Shallow Garden of Apo Reef (front and back), 1986 (132 x 137 in) Oil, acrylic, mirrors, plastic buttons, cotton yarn, rhinestones on stitched and padded canvas


"Afterwards I would stand back and look at my trapunto painting and tell myself, 'Wow, imagine, I can paint it and stuff it and sew it.’ This technique turned my painting around 180 degrees! I delineate all the lines in the painting and every stitch is done by hand, I don't like the look of machine stitching. Besides, sewing is so therapeutic and meditative."

Pacita’s trapunto works are, in fact, three-dimensional. Not only painted, but padded, sewn and often festooned with sequins, beads, cowrie shells, colorful buttons, broken mirror and pieces of glass. She also used swatches of precious hand woven textiles, pieces of fabric, buttons, shells and much more. The list of possibilities is endless, as she continued to collect these items from her travels around the globe. The final result of Pacita’s underwater trapuntos are not only an oasis of color, but also a myriad of painstaking detail. Pacita said that it was something special that Rency and their mother could help with the sewing of her large paintings.

“Working on big canvas has many advantages. It’s more free and expressive. The works can also be hung in buildings to be seen by the public." As excited as she was about her diving and painting experiences resulting in her “Underwater Wilderness” series, Pacita was always wistful that the people on the island she came from, Batanes, never had a chance to explore the underwater life of their surrounding seas. Although there were numerous fishermen, there was no scuba diving facility. Thus when she and Jack were leaving the Philippines they donated all of their diving equipment to the fledgling Dive Batanes Club. Now when people visit Batanes they can easily arrange to go scuba diving, something Pacita always wished that she could have done on her native island.


Barracuda (detail), 1996 – Top: trapunto painting, Below: oil on canvas



UNDERWATER WILDERNESS Pacita’s 1986 “Underwater Wilderness” installation exhibition at the Ayala Museum was a unique experience for the hundreds of Manila viewers who attended. One writer said, "Pacita believes that life should be fun, but she does take her art seriously, even if she employs offbeat methods, like even holding her underwater exhibition wearing her bikini diving outfit while using a spear gun.” Pacita designed her installation so that people could experience the excitement of being in the deep sea. She used sand, shells and mirrors to recreate the ocean floor, dressed up the ceiling with moving, tie dyed colored cheese cloth to simulate the movement of the water, as well as stuffed dyed cloth to make soft sculptures of giant squid and octopus. One viewer commented that, “The first thing that you notice when you enter the gallery is the sand on your feet. The entrance already smells like the sea, with beach sand on the steps and a fishing net ready to catch you as you walk through the door. The second thing you notice is that you don’t know what to notice when you finally step into the exhibit area. The whole gallery is covered with artwork - nets on the ceiling, nets and broken glass and other sea stuff on the floor, tapestries, or more precisely trapuntos on every wall, plus some paintings conventionally mounted, plus some stand-up art pieces, not to mention hanging squids. Hang on, you are in the inner world of Pacita Abad and you are thrust right into the middle of a sea of art."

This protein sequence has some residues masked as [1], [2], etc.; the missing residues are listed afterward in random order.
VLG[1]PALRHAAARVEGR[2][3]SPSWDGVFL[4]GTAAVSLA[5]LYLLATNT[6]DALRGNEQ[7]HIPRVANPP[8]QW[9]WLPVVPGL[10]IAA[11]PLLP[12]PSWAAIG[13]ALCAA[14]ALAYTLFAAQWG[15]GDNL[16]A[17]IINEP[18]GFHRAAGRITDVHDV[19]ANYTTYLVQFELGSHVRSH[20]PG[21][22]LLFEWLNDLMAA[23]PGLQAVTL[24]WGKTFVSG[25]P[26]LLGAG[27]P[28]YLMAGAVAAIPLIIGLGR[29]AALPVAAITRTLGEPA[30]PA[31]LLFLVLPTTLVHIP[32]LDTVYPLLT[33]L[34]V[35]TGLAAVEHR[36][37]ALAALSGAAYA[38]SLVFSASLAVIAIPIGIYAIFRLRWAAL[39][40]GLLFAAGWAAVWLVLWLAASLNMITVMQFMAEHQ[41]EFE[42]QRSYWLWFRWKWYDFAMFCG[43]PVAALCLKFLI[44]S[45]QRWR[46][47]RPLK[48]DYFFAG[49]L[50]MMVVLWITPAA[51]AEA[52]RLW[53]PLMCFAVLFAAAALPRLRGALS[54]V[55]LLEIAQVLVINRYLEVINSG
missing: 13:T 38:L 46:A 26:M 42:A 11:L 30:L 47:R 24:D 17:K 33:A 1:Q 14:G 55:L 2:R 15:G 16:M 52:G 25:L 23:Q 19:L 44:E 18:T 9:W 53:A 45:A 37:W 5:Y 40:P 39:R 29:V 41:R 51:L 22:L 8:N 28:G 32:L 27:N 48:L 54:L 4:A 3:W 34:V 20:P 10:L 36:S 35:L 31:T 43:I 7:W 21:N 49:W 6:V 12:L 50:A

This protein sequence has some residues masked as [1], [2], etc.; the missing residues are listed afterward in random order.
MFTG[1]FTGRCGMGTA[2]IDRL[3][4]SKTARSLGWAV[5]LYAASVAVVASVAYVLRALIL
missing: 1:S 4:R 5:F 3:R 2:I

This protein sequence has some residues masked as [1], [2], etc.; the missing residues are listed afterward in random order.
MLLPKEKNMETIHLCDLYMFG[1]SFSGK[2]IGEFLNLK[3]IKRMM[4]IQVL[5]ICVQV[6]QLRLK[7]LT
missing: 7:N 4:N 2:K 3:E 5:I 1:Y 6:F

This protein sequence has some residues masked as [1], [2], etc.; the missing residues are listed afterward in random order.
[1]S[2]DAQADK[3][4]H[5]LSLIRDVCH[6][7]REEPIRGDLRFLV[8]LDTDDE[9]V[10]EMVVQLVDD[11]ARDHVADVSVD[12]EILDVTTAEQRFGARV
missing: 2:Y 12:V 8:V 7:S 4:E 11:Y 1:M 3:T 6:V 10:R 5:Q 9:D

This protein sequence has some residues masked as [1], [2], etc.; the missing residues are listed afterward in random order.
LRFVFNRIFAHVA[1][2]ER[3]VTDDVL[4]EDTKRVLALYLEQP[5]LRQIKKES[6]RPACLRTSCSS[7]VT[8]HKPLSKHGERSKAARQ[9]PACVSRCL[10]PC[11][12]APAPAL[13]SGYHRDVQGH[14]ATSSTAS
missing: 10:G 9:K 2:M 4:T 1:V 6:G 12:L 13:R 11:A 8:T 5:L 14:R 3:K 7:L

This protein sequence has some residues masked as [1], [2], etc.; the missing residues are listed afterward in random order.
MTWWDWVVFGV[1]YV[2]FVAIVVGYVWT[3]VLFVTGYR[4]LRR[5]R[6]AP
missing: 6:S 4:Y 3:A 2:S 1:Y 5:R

Puerto Galera III, 1986 (119 x 87 in) Acrylic, oil, buttons, mirrors, cotton cloth on stitched and padded canvas


Puerto Galera II, 1983 (98 x 100 in) Acrylic, buttons, rhinestones, painted cloth on stitched and padded canvas


The big blue fish, 1991 (30 x 43 in) Acrylic on pulp paper